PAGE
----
Water-wise Gardening

Water is a precious resource. Climate change will bring hotter summers, more droughts and wild weather swings and events. Water will become even more precious. The good news is that we can conserve water through sound landscape practices. Conserving water and reducing storm runoff is helped by the following practices:

  • Plant Native Plants. Native plants, trees and shrubs do not need as much water as exotic species. Native plant roots run deep and this helps them weather dry spells. Their deep root system also stabilizes the soil and makes it more absorbent, reducing storm runoff.

  • Plant Native Trees and Shrubs. Tree roots reduce storm runoff. Trees absorb an enormous amount of water, and they also provide us with oxygen, cool shade and sequester carbon from the air. Native trees and shrubs are tough and rarely require watering once established.

  • Build Your Soil. Soil that is high in organic matter absorbs and retains lots of water and prevents runoff. Don't treat your soil like dirt! Soil is a valuable natural resource and a living system that needs to be cared for and nourished. Feed your soil organic matter like compost and shredded leaves and you will be rewarded with black, absorbent, moist, living soil. Soil also sequesters carbon for us.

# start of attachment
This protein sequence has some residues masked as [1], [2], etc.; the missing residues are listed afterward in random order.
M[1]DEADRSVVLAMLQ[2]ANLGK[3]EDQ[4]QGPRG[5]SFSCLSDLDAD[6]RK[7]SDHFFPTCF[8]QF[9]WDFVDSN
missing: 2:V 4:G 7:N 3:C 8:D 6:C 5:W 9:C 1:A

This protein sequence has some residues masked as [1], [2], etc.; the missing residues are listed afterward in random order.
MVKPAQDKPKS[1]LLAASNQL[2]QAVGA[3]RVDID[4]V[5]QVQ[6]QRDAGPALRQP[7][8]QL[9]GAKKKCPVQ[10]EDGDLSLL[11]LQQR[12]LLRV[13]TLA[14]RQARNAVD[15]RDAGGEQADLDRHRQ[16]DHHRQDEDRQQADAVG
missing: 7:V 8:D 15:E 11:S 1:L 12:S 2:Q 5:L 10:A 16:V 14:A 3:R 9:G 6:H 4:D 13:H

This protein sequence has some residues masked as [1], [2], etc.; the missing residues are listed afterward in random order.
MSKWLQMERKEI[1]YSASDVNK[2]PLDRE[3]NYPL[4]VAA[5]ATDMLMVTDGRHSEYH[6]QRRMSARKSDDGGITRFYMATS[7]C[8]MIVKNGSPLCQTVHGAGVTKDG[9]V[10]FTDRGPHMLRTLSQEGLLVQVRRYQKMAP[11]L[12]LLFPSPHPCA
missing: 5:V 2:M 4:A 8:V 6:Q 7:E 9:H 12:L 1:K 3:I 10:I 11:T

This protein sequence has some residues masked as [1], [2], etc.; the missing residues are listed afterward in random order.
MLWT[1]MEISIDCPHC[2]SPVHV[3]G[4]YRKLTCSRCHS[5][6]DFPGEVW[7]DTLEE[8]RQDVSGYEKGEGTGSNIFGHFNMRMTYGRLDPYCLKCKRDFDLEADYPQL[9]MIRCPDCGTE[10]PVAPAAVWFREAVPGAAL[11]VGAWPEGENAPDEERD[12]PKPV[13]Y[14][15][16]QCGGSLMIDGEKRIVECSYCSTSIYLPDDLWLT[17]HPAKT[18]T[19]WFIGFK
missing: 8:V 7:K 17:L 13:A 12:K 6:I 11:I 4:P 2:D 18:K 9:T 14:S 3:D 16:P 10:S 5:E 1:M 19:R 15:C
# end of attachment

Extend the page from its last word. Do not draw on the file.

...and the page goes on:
• Use Mulch. Mulch will prevent water evaporation from the soil and is a water-wise solution in your garden. Keep mulch away from plant stems to prevent rot. Don't use mulch in your meadow, else your meadow plants will find it difficult to reseed.

  • Capture and Reuse Water. Don't let water go down the drain - capture and reuse it. Have gutters feed rain barrels and then use that water for your plants. After taking a bath, use the bathwater in your garden.

  • Irrigate Efficiently. If you must water, do so in the early morning to prevent evaporation and maximize the water you are using. Don't water in the heat of the day - you'll lose a lot of water through evaporation. Drip irrigation is water efficient as is using a water can. Only water when the plants really need it. In a native landscape that should be infrequently.

  • Reduce Your Lawn. Lawns are water hungry and need lots of irrigation to stay green and not go dormant. Reduce your lawn area and consider planting a meadow or native garden instead. You'll save lots of water, have less to do, help pollinators, and enjoy your outdoor space so much more. For the lawn that remains, mow high to retain moisture in the ground.

  • Use Permeable Surfaces. Allow water to be absorbed into the ground rather than run off into the storm water system or elsewhere. Instead of concrete, consider pavers, stone or gravel. It looks nicer and allows water to be absorbed. Permeable asphalt is also an option.

  • Use the Right Plant in the Right Place. Choose your plants for the conditions you will offer them. If you do this you will have carefree plants that will need no to little water or attention from you. Easy!

  • Consider Tough Plants That Withstand Drought. There are some really tough natives out there! Consider some of these from the EPA WaterSense website or this list from NYC Parks.